by Michael J. Garland, P.E., Director of Environmental Services for Monroe County, New York
Leftover household products that contain corrosive, toxic, ignitable, or reactive ingredients are considered to be “household hazardous waste” or “HHW”. Products, such as paints, cleaners, oils, batteries, and pesticides that contain potentially hazardous ingredients require special care. Improper management of HHW can include pouring them down the drain, on the ground, into storm sewers, or in some cases putting them out at the curb. The dangers of such methods might not be immediately obvious, but improper disposal of these wastes can pollute the environment and pose a threat to human health. To help prevent these types of things from happening, Monroe County has accepted these materials through their household hazardous waste program since the program started in 1991.
While the County’s programs were effective, the County strived to substantially reduce the negative impacts to human health and the environment that resulted from the improper management of such materials. The Monroe County Department of Environmental Services (DES) has a long history of innovative environmental protection efforts, both internally and with private-sector partners, such as Waste Management of New York, LLC (WMNY). Both DES and WMNY received countless inquiries from residents and customers regarding the availability of outlets for environmentally-friendly methods of diverting a wide variety of solid waste from landfills. In order to best address the community’s growing need for this type of unique resource, DES and WMNY embarked on a five-month public/private journey to form one of the nation’s first-ever one-stop drop-off facilities for difficult-to-manage recyclables, electronics and other materials and proper disposal of HHW materials and pharmaceutical waste: the ecopark.
Prior to getting the ecopark off the ground, Monroe County developed an alternatives analysis to determine the most cost effective and efficient approach for continued handling of HHW in Monroe County. Through this process, the County identified an underutilized solid waste and recyclables transfer station owned by WMNY, located on Avion Drive near the Greater Rochester International Airport as a possible location for a HHW collection facility. The County had a long-standing relationship with WMNY to provide solid waste management services to the residents of Monroe County, and was currently partnering with WMNY to utilize property adjacent to the Avion Drive facility for a yard waste composting facility. With this in mind, the County approached WMNY with the idea of utilizing the Avion Drive facility for HHW collection purposes. After discussions between both parties regarding this possibility, it became evident that both had even bigger ideas for utilization of this large structure in order to provide a higher level of service to the community and to further protect the environment.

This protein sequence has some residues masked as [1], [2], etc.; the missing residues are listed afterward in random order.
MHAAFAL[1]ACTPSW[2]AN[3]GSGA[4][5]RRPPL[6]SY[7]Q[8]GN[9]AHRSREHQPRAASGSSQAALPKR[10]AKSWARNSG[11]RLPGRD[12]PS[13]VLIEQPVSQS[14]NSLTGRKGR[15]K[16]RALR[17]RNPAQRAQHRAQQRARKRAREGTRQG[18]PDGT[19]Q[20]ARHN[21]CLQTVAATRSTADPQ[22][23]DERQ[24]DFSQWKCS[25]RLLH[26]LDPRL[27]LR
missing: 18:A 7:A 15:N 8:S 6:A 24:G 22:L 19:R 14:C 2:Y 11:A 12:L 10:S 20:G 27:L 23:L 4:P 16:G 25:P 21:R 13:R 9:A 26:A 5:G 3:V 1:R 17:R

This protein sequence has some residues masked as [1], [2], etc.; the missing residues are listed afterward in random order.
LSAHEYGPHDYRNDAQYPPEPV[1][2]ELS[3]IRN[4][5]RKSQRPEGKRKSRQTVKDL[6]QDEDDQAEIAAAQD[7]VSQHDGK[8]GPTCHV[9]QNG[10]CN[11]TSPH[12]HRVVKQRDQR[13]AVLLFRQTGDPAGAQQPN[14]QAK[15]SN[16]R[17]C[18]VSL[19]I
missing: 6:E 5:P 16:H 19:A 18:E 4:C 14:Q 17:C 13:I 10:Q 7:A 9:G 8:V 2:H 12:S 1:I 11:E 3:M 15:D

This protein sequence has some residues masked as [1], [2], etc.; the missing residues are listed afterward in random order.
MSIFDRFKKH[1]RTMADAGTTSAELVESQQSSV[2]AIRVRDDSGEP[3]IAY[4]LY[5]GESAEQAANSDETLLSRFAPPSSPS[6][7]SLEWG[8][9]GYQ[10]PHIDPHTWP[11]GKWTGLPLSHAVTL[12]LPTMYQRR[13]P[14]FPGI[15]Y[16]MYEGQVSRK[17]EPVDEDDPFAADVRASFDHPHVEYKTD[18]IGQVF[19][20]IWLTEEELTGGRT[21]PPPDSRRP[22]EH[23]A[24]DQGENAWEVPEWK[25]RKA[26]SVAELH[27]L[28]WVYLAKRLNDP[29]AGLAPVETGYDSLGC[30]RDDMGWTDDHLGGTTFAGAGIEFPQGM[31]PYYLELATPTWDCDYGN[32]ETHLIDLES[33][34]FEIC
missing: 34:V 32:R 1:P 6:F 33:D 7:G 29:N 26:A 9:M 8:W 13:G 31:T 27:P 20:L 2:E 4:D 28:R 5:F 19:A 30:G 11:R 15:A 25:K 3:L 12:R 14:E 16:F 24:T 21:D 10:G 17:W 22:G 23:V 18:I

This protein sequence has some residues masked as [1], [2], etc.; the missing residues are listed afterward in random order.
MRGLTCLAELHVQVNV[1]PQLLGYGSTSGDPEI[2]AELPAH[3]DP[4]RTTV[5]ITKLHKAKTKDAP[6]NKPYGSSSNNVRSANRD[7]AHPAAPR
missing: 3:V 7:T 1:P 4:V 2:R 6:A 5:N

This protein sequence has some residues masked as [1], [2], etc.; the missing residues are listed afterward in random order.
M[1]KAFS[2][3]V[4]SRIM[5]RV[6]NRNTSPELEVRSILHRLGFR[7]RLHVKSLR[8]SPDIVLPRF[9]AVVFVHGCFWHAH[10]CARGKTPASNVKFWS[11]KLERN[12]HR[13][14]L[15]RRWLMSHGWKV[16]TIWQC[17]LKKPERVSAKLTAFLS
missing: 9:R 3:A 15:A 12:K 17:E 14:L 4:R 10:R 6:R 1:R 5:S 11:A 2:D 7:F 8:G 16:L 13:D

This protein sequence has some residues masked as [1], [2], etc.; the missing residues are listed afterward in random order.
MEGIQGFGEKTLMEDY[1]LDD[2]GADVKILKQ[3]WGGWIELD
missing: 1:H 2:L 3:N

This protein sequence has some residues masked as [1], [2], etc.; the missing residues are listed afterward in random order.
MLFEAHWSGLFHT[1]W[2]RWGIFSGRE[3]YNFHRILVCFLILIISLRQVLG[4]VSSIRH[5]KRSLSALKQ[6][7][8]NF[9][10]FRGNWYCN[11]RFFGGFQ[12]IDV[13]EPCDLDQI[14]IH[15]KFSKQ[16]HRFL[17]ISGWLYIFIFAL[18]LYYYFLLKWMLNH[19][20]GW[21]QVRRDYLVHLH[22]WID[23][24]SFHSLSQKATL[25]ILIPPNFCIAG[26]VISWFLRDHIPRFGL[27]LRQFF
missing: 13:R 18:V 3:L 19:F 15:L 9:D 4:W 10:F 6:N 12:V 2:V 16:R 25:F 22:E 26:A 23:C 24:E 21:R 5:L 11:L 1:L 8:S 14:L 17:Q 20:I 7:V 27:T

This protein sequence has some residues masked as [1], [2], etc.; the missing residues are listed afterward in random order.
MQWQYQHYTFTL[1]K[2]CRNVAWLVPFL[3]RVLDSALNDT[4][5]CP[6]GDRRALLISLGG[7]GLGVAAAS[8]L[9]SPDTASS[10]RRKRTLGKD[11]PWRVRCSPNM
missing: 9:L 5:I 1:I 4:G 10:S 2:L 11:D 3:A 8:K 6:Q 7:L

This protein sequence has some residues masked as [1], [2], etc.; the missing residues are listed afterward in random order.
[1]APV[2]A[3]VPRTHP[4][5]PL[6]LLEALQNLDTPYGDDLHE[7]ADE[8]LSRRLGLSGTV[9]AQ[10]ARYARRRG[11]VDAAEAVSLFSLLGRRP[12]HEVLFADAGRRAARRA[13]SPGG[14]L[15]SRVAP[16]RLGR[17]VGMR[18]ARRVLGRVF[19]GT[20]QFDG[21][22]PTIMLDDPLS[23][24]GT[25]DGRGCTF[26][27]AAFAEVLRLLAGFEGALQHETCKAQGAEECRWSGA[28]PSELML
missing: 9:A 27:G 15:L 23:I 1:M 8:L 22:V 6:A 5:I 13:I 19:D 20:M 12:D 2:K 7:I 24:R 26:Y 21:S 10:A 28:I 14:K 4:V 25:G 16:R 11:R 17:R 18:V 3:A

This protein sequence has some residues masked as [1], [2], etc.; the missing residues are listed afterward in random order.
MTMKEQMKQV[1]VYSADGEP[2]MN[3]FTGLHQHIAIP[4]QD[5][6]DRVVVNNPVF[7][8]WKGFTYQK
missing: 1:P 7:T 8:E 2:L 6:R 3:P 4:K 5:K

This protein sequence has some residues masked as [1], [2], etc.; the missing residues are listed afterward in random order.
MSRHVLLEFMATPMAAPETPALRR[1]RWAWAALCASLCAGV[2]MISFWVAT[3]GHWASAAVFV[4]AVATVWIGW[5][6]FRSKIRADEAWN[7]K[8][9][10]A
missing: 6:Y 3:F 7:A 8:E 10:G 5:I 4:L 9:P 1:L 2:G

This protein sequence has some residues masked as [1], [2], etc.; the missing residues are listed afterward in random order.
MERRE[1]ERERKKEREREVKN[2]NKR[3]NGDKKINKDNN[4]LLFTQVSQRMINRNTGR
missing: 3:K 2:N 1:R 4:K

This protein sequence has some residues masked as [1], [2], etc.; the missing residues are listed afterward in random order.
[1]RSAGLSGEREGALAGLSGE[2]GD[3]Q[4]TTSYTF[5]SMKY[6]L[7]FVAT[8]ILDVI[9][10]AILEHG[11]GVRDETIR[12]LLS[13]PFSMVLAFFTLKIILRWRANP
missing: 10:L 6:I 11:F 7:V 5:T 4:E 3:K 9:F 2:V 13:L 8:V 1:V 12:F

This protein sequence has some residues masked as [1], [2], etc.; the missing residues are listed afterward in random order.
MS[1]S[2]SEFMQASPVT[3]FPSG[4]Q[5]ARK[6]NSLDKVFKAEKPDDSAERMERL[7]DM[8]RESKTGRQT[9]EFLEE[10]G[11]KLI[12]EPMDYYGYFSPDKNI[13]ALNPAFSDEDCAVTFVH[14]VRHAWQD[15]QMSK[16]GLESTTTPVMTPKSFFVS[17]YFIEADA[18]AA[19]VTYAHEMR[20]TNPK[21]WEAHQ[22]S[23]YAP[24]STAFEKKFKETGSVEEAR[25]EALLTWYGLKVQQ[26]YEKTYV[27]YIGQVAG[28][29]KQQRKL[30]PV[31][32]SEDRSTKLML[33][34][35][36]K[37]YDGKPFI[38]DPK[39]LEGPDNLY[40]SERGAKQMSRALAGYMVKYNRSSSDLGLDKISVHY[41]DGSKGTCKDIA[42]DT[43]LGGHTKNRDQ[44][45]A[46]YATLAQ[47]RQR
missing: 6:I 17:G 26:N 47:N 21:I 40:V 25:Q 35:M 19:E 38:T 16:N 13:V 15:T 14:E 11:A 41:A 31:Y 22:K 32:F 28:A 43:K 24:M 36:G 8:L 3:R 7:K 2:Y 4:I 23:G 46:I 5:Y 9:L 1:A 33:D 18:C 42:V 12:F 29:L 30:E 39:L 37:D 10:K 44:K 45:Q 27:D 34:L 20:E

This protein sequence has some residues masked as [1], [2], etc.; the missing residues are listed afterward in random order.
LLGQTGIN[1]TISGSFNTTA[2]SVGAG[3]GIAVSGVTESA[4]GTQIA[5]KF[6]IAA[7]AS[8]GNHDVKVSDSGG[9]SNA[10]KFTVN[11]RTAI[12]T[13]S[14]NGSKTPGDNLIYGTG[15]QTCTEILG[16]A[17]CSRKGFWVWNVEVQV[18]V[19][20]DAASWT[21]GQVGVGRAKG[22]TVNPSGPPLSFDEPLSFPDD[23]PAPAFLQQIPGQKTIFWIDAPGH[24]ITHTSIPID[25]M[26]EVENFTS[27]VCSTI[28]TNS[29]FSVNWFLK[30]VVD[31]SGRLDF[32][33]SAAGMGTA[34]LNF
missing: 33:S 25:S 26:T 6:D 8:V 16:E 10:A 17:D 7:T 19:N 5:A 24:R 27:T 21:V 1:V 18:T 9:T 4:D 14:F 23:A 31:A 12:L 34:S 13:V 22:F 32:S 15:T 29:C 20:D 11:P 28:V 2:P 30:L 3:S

In 2012, 24 ecopark Household Hazardous Waste Collections served 3,995 in Monroe County (twice a month). The following quantities were collected and properly managed in association with the Household Hazardous Waste Facility during 2012:
- Antifreeze- 1,100 gallons
- Hazardous paint- 14,140 gallons
- Solid pesticides- 29,789 pounds
- Liquid pesticides- 1,920 gallons
- Mercury containing devices- 1,250 pounds
- Fluorescent bulbs- 9,540 pounds
- Other HHW solids- 79,865 pounds
- Other HHW liquids- 13,629 gallons
- Miscellaneous Solid Waste- 62,500 pounds
- Pharmaceutical Waste: 3,203 pounds
With sustainability and material recovery at the forefront of solid waste management, the ecopark fulfills a vital community need by providing residents with a central, one stop-drop off location for materials, such as HHW, that may not be handled conveniently curbside. With its development, the ecopark allows for non-traditional reuse/recycling or proper management of these materials. The advent of the ecopark was unique in many aspects and presented many challenges and opportunities from conception to completion. Most notably was the strong public/private partnership between Monroe County and WMNY and the sharing of ideas that minimally impacted the local taxpayers. Additional partners included Barton & Loguidice, P.C., the permitting and design engineer, and Wolcott Contracting and Consulting, the primary contractor.